Taming the Chinese Rare-Earth Tiger

Much is made of China's dominance in the rare earth elements (REE).  Currently, China controls over 90% of the refined or processed market for REEs.  Most advanced technologies, including weapon systems, depend on REEs, and adequate substitutes do not exist.  On the surface, China's monopolistic control over refined REEs induces a severe case of the vapors among U.S. national security analysts.  But how extensive and stable is China's control of the REE market?  If China's market control is neither extensive nor stable, perhaps doing nothing or policies that target China's Achilles heel would be the U.S.'s best course of action.  A close look at the data seems necessary before any U.S. response is undertaken.

Synonyms for REE include rare-earth metals (REM), rare-earth oxides (REO), and lanthanides.  Unless writing technical papers, distinguishing among the various synonyms isn't worth the effort.  In general, REE are 17 elements that are critical in our high-tech world.  REE are not rare but are typically not found in significant concentrations anywhere in the world.  For example, large ore deposits with concentrations above 6% are virtually unknown outside South Africa's closed Steenkampskraal mine.  Refining REEs presents its own problems, since the refining process often produces significant amounts of toxic and radioactive waste, like thorium and uranium.  The takeaways are (1) feasible mining concentrations of REEs are scarce and (2) refining REEs imposes environmental risks.

The graph below uses data from the U.S. Geological Survey's National Minerals Information Center (USGS/NMIC) and plots the world share of REE mining production for China, the U.S., and the rest of the world (ROW) over the last thirty years. 


Source:  Data for 1990–2017 from the USGIS/NMIC Mineral Yearbooks 1994–2017 (Table 6: 1994–2016, Table 8: 2017); USGIS/NMIC Mineral Commodity Summary 2018–2021.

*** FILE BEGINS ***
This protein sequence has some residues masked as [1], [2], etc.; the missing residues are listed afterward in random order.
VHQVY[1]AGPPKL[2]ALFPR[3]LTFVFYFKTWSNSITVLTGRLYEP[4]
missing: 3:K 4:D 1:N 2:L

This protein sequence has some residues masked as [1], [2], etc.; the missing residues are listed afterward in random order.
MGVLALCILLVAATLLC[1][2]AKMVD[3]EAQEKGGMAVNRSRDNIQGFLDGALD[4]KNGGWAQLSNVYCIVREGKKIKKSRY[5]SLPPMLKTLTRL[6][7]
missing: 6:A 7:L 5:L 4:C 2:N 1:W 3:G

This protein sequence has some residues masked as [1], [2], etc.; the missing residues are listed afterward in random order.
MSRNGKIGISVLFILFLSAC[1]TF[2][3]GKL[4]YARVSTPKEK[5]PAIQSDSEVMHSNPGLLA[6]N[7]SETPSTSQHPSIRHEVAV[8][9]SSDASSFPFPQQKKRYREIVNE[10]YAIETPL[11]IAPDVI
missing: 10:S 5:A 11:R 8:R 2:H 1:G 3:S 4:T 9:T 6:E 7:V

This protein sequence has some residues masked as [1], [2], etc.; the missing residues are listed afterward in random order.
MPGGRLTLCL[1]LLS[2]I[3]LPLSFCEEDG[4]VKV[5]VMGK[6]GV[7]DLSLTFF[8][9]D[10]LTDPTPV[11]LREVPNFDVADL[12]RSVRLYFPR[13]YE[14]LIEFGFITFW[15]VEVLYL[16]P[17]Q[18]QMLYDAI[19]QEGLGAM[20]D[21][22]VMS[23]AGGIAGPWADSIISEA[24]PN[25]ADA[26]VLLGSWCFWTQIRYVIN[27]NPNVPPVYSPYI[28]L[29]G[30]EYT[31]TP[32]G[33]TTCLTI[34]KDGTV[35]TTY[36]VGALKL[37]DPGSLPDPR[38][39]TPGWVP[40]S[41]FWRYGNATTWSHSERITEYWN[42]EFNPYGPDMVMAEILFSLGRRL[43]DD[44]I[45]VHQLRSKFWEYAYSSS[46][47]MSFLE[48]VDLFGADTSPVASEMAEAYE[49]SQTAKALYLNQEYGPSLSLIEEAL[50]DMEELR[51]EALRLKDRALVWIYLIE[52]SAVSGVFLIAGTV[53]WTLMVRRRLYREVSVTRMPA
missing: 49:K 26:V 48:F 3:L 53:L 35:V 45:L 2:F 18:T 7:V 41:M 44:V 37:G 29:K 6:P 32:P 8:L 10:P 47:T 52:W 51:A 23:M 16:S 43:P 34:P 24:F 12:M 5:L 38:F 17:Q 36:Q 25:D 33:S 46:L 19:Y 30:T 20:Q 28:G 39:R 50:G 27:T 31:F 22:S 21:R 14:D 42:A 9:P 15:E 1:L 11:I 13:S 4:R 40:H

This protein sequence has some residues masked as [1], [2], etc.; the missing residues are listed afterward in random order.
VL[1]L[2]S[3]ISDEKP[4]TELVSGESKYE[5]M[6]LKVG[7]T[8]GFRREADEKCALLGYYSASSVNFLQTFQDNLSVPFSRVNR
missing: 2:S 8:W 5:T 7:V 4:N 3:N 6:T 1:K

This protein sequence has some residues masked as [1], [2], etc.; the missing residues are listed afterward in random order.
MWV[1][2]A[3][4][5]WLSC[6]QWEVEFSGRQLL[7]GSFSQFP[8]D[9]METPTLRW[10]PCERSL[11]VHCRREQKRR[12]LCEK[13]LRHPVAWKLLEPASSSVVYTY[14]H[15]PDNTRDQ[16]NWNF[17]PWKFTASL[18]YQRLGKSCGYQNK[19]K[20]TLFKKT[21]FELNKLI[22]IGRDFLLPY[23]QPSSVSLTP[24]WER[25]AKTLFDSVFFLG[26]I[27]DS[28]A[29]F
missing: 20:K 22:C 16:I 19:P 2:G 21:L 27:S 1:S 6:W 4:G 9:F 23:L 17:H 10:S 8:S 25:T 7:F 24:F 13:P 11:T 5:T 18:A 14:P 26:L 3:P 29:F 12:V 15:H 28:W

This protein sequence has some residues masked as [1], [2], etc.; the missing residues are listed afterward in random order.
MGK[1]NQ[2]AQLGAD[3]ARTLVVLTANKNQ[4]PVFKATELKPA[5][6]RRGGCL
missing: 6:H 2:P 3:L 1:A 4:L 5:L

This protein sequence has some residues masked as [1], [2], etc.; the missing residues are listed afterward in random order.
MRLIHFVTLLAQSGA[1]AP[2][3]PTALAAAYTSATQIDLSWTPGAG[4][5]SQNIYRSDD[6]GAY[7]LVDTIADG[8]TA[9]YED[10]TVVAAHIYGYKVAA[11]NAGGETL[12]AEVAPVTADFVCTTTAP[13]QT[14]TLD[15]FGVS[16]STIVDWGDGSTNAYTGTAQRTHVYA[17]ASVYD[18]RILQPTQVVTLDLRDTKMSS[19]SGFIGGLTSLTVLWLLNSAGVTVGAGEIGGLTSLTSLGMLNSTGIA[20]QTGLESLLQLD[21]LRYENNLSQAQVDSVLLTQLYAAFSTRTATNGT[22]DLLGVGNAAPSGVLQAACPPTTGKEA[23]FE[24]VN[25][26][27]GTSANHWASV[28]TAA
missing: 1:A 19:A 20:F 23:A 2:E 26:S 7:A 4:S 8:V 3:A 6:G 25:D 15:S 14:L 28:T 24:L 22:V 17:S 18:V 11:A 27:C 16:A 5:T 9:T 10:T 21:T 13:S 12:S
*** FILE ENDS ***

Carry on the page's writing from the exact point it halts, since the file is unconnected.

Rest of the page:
As seen in the graph, China's production share rose sharply through the 1990s and reached a peak of 97.5% in 2005.  From there, China's share suffered a steady decline that dramatically deepened in 2017, until China accounted for 58.3% of global REE ores in 2020.  The accelerated decline is largely due to the Trump administration's push to increase U.S. REE mining, which grew from nothing to the world's second largest producer, and the rapid growth in REE ores from Myanmar, which increased from nothing in 2017 to the world's third largest producer.  With the discovery of new deposits and mines reopening outside China, such as Burundi's Gakara Rare Earth Project and South Africa's Steenkampskraal mine, the outlook is poor for China to regain its overwhelming dominance in REE mining.  In this regard, China is beginning to look like a paper tiger, suggesting that the best U.S. response would ensure the operation of normal market forces.

However, mining is only half the story.  Raw ore is useless.  Our high-tech world depends on processed or refined REEs.  In the realm of refined REEs, China is a vicious tiger, with a market share of nearly 90%.  The only significant REE refining facilities outside China are those in Russia and the controversial Lynas Advanced Materials ("Lynas") plant in Pahang, Malaysia.  This means that, except for Russia and Australia, nearly all REE ore is refined in China, including ores mined in the U.S.  The highly toxic and radioactive wastes produced by refining REEs explain China's disparity between its market shares in mining and processing.  The lack of refining facilities creates a chokepoint that China exploits.  Eliminating the refining bottleneck could cause China's share of refined REEs to mirror its share of mining REE ore — less than 60% and falling.